Houston To Launch COVID-19 Mental Health Support Program

The program — called “Let’s Beat COVID-19: Health Education, and Support Services,” or HESS — launches Thursday, and includes a support hotline, virtual support groups, and other resources, according to the city’s health department.

City of Houston
Mayor Sylvester Turner announces a new COVID-19 mental health support program on Sept. 29, 2020.

The city is launching a new mental health support program providing resources to people during the COVID-19 pandemic, Houston officials announced Tuesday.

The program — called "Let's Beat COVID-19: Health Education, and Support Services," or HESS — launches Thursday, and includes a support hotline, virtual support groups, and other re

sources, according to the city's health department.

"There is nothing wrong with seeking mental help," said Mayor Sylvestor Turner. "Until COVID is gone, whatever help you need, there's nothing wrong with just getting the help you need to get past this day. Emotional, mental, spiritual, the good news is that there are people available to do it."

People experiencing mental or emotional stress can call 713-999-9442 to reach a mental health professional, according to the city. The hotline is available seven days a week from 1 p.m. To 11 p.m., until at least Dec. 24.

In total, the program will cost $340,326 in federal CARES Act funding, the health department said.

The announcement comes as children return to school amid the COVID-19 pandemic. While the program is for everyone, Turner said it will particularly focus on families with children who have switched to virtual learning during the pandemic, as well as zip codes with high positivity rates, as well as city staffers.

"As city officials, we have a responsibility for being responsive to the mental health needs of our communities," Turner said.

U.S. Rep. Sheila Jackson Lee, D-Houston, who helped secure the CARES Act funding for Houston's program, said that a return to school would also lead to increased stress among parents and caretakers — an additional stressor that she blamed on conflicting messages from the White House.

On Monday, the New York Times reported that the Trump administration pressured the Centers for Disease Control and prevention to play down risks associated with schools reopening.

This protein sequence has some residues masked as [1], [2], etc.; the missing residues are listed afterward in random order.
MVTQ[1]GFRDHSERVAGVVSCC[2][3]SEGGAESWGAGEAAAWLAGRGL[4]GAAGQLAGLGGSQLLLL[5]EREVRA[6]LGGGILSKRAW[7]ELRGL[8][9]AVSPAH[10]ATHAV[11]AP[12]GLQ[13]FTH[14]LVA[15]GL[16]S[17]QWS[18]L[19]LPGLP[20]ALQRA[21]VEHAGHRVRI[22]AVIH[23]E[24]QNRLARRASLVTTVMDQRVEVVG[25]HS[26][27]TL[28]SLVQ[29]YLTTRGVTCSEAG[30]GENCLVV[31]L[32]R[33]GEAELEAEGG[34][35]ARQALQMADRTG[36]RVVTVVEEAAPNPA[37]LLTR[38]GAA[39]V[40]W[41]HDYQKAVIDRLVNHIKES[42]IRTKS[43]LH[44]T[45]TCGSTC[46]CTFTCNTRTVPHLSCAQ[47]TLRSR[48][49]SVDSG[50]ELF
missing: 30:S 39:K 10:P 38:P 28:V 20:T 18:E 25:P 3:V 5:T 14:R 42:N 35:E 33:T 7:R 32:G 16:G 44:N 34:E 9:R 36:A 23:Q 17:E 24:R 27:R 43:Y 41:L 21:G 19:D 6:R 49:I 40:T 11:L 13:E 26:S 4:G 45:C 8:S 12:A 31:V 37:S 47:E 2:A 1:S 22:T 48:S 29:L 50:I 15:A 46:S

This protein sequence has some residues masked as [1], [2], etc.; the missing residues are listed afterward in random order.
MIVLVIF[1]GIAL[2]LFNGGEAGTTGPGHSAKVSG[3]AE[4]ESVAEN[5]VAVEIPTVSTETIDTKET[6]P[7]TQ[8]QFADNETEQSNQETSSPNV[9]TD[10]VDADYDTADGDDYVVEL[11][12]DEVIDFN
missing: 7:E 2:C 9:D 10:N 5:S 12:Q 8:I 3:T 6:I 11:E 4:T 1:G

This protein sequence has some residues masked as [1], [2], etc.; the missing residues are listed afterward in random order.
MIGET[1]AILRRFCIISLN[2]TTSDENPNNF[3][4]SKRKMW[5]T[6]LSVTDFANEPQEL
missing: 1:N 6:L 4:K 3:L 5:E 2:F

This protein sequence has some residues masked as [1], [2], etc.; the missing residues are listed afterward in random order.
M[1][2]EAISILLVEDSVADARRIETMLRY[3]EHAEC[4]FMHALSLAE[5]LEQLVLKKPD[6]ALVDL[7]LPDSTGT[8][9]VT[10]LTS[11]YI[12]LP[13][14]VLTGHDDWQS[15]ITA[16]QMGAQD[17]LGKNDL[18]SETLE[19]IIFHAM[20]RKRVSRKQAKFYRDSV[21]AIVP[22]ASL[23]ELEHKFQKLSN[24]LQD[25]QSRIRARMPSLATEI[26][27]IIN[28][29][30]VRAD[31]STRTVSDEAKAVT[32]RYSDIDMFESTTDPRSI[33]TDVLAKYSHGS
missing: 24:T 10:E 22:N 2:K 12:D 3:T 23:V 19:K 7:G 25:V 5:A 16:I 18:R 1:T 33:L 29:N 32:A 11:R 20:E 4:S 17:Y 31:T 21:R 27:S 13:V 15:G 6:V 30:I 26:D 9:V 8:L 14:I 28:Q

"I know parents that are struggling to teach their children from home in between working," Jackson Lee said. "That is stress."

Jackson Lee, who helped secure the CARES Act funding, TKTK

"Getting someone mental health help can save a life, can stop a family from being hurt," Jackson Lee said. "They can get someone to come and help them, and the main thing is they're not alone."

Help in Harris County

It isn't the only mental health service available in the Houston area.

The Harris Center for Mental Health usually deals with serious mental illness for people who don't have a lot of treatment options.

When COVID-19 arrived in the region, they too set up their own hotline, according to Harris Center CEO Wayne Young.

"Within a couple of days, I got a call from the state, saying ‘we heard what you're doing, we really like that approach, could you scale that to support a statewide line,'" Young said.

Ten days later, they had converted their local COVID-19 support line to one that supports the needs of people across the entire state, Young said.

Through help from two FEMA grants given to the state and then passed on to the Harris Center, it was able to add an additional counselling service, to which people who call the mental health hotline can be referred.

More than 40 staff members provide crisis counseling services at the Harris Center, and also assist the Houston Police Department on mental health calls.

The Harris Center's mental support hotline can be reached at 833-986-1919.

Additional reporting by HPM intern Grace Hatfield

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